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Lotfeeding profitability hangs on wrong side of ledger

by Jon Condon, 10 January 2012

 

Profitability on 100-day grainfed cattle has remained solidly in negative territory in Beef Central’s latest breakeven calculation compiled yesterday.

A budget calculation based on our standard 100-day grainfed beast placed on feed yesterday and exiting the feedlot in the fourth week of April suggests a negative $43 trading result.

That remains virtually unchanged from Beef Central’s last breakeven calculation completed on December 9, and considerably worse than a +$1 trading result seen as recently as late October.

As illustrated by 2012’s first Eastern Young Cattle Indicator figure issued by NLRS yesterday, young cattle remain at a premium. The year’s first EYCI figure of 419.25c/kg has eased only slightly from all-time record level of 428¢/kg recorded on December 20.

High feeder prices are primarily responsible for keeping the current feedlot trading result firmly in the red.

In the context of some of the big losses seen over the past six months on the proposition of buying, feeding and selling for the 100-day grainfed market, the latest result is still only moderately disappointing, however. In mid-2011, the trading result figure reached -$89.

An analysis based on yesterday’s spot market for inputs suggested a breakeven figure of about 412c+/kg dressed weight, for 100-day grainfed steers ex-Darling Downs, going on feed yesterday and closing-out April  24.

The near-record feeder cattle prices seen in recent breakevens have more than offset some softening in lower ration price late last year due to lower grain value.

For yesterday’s calculation, the buy price for a crossbred steer ex Darling Downs, remains pencilled in at 215c/kg, valuing a 450kg feeder steer at $967. With feedlots not wanting to miss any limited supplies of cattle being offered at present, market sources suggest there are feeder cattle trading at levels above that figure.

Back in July, that same beast was valued in Beef Central’s breakeven at just $787 – a difference of $180 before feeding even starts, theoretically worth another $2 million in inventory cost to a 10,000 head capacity feedlot starting its buying program from scratch.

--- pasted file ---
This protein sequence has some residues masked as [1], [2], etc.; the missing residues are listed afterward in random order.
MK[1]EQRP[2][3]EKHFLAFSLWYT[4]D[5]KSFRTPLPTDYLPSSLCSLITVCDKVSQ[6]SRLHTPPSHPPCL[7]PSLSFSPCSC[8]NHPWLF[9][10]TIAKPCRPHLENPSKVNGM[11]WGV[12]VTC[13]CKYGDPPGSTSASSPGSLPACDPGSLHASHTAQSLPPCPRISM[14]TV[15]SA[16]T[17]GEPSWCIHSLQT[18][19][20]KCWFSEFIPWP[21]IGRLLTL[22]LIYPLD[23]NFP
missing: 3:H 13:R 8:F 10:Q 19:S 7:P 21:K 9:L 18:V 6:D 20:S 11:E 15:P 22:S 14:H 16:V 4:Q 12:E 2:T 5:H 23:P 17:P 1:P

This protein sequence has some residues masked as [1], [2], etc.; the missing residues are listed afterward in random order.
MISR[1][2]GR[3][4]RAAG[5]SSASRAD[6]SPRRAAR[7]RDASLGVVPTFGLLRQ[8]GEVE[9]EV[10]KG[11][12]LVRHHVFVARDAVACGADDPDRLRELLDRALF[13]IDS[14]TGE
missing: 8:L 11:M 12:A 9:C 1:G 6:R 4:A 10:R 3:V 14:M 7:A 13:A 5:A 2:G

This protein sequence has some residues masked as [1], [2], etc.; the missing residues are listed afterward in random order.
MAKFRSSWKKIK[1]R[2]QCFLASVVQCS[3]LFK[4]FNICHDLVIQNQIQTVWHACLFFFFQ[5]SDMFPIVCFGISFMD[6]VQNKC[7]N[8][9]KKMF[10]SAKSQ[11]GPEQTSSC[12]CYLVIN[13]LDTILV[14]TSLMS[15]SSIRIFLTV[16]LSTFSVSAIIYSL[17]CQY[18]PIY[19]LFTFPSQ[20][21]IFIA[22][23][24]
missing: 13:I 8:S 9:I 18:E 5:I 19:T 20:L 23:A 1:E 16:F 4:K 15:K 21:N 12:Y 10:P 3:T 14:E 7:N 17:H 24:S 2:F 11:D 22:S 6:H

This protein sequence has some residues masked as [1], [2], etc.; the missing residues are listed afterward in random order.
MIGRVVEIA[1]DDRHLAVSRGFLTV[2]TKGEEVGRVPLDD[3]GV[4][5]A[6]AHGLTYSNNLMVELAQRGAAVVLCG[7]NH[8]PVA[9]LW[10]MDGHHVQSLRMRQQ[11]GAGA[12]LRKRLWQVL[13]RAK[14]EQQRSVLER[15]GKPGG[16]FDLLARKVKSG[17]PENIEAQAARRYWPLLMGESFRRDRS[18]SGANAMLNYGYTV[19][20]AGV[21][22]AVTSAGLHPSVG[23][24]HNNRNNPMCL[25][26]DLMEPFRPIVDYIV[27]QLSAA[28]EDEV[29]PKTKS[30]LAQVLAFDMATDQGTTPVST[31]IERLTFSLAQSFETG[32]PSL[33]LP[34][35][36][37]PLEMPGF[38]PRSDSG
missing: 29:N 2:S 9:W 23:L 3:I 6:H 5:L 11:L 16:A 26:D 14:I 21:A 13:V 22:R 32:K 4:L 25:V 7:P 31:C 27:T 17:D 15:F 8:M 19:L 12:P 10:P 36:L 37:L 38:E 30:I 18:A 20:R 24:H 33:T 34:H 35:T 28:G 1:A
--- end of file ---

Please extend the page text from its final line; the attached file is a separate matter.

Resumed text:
Finished ration price in yesterday’s profitability calculation remains the same as last time at $250/t.

Total production cost yesterday was calculated at $1454/beast, based on flatback feeder steer purchase plus typical feeding program, and a 1pc mortality rate in the yard.

While forward pricing on 100-day cattle is not that liquid at this time of year, with the market still finding its level, an over-the-hooks grainfed forward sale price of 400c/kg has been applied for April, week four.

That price, as well as feeder prices, could vary a little going forward, depending on weather patterns. If forecasts of extensive rain across the east coast early next week prove accurate, and the SOI remains firmly wedged in positive territory, it’s likely cattle supply will remain restricted, suggesting prices should remain unchanged, or even rise a little.

Conversely, if the eastern states enter a period of hot, drier weather, the market could come off the boil a little.

The dollar movement will be another determining factor for exporters. Since mid-December when the A$ showed some encouraging signs of softening against the US$, edging below parity for a few days, it has since crept back up into more uncomfortable territory in the US102-103c range.

 

Grainfed spot price

Given yesterday’s processor grids for spot market 100-day grainfed ox among southeast Queensland plants worth about 375c, cattle bought forward back in September in the low 380s, on a breakeven of 385c, are delivering a loss to processors of around $30/head. Forward bought volumes are likely to be low, however.

Next fortnight’s breakeven should give a clearer picture of new year price and profitability trends.
 

  • Beef Central's regular 100-day grainfed breakeven scenario is based on a representative standard set of production variables, ex Darling Downs. They include a 356kg dressed weight; average daily gain of 2kg; consumption 15kg and a feed conversion ratio of 7.5:1 (as fed); $25 freight; interest component. It is important to note that variations exist across production models (feed conversion, daily gain, mortality, morbidity, carcase specification); from feedlot to feedlot; and between mobs of cattle. For a more specific performance forecast on a given mob of cattle, consult with your preferred custom feeder.

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